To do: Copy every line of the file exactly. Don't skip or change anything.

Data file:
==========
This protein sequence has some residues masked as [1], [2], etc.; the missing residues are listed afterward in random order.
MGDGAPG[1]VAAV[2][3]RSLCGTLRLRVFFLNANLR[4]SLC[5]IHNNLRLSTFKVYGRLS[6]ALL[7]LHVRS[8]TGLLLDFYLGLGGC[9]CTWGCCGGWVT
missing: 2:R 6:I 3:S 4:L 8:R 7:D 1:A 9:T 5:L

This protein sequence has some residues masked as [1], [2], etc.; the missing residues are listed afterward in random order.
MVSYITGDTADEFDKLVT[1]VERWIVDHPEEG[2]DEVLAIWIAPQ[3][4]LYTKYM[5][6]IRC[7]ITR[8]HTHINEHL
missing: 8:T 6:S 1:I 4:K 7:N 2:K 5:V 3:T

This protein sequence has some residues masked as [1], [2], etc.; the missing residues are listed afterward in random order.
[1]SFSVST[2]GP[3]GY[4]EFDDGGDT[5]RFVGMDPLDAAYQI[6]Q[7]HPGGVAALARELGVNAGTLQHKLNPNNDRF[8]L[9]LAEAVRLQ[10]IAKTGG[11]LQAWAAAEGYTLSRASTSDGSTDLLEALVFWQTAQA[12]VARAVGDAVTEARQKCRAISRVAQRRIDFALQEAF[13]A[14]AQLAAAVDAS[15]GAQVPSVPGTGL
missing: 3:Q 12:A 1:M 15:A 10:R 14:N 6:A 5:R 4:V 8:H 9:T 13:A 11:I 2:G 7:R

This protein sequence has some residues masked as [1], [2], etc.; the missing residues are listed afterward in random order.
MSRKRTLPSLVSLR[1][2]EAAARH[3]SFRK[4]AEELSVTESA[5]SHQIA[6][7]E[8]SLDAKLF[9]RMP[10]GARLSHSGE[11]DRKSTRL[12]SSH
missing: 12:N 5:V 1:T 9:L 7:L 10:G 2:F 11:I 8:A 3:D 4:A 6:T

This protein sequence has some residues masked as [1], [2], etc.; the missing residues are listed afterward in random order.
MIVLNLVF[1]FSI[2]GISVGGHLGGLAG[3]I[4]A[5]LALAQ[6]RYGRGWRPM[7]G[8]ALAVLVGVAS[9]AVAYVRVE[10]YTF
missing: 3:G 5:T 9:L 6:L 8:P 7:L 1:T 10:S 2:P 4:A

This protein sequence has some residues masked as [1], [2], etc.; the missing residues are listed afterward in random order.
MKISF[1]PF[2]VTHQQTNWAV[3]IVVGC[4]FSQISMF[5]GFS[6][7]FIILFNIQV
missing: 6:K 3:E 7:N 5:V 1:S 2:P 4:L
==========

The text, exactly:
This protein sequence has some residues masked as [1], [2], etc.; the missing residues are listed afterward in random order.
MGDGAPG[1]VAAV[2][3]RSLCGTLRLRVFFLNANLR[4]SLC[5]IHNNLRLSTFKVYGRLS[6]ALL[7]LHVRS[8]TGLLLDFYLGLGGC[9]CTWGCCGGWVT
missing: 2:R 6:I 3:S 4:L 8:R 7:D 1:A 9:T 5:L

This protein sequence has some residues masked as [1], [2], etc.; the missing residues are listed afterward in random order.
MVSYITGDTADEFDKLVT[1]VERWIVDHPEEG[2]DEVLAIWIAPQ[3][4]LYTKYM[5][6]IRC[7]ITR[8]HTHINEHL
missing: 8:T 6:S 1:I 4:K 7:N 2:K 5:V 3:T

This protein sequence has some residues masked as [1], [2], etc.; the missing residues are listed afterward in random order.
[1]SFSVST[2]GP[3]GY[4]EFDDGGDT[5]RFVGMDPLDAAYQI[6]Q[7]HPGGVAALARELGVNAGTLQHKLNPNNDRF[8]L[9]LAEAVRLQ[10]IAKTGG[11]LQAWAAAEGYTLSRASTSDGSTDLLEALVFWQTAQA[12]VARAVGDAVTEARQKCRAISRVAQRRIDFALQEAF[13]A[14]AQLAAAVDAS[15]GAQVPSVPGTGL
missing: 3:Q 12:A 1:M 15:A 10:R 14:N 6:A 5:R 4:V 8:H 9:T 13:A 11:I 2:G 7:R

This protein sequence has some residues masked as [1], [2], etc.; the missing residues are listed afterward in random order.
MSRKRTLPSLVSLR[1][2]EAAARH[3]SFRK[4]AEELSVTESA[5]SHQIA[6][7]E[8]SLDAKLF[9]RMP[10]GARLSHSGE[11]DRKSTRL[12]SSH
missing: 12:N 5:V 1:T 9:L 7:L 10:G 2:F 11:I 8:A 3:D 4:A 6:T

This protein sequence has some residues masked as [1], [2], etc.; the missing residues are listed afterward in random order.
MIVLNLVF[1]FSI[2]GISVGGHLGGLAG[3]I[4]A[5]LALAQ[6]RYGRGWRPM[7]G[8]ALAVLVGVAS[9]AVAYVRVE[10]YTF
missing: 3:G 5:T 9:L 6:L 8:P 7:L 1:T 10:S 2:P 4:A

This protein sequence has some residues masked as [1], [2], etc.; the missing residues are listed afterward in random order.
MKISF[1]PF[2]VTHQQTNWAV[3]IVVGC[4]FSQISMF[5]GFS[6][7]FIILFNIQV
missing: 6:K 3:E 7:N 5:V 1:S 2:P 4:L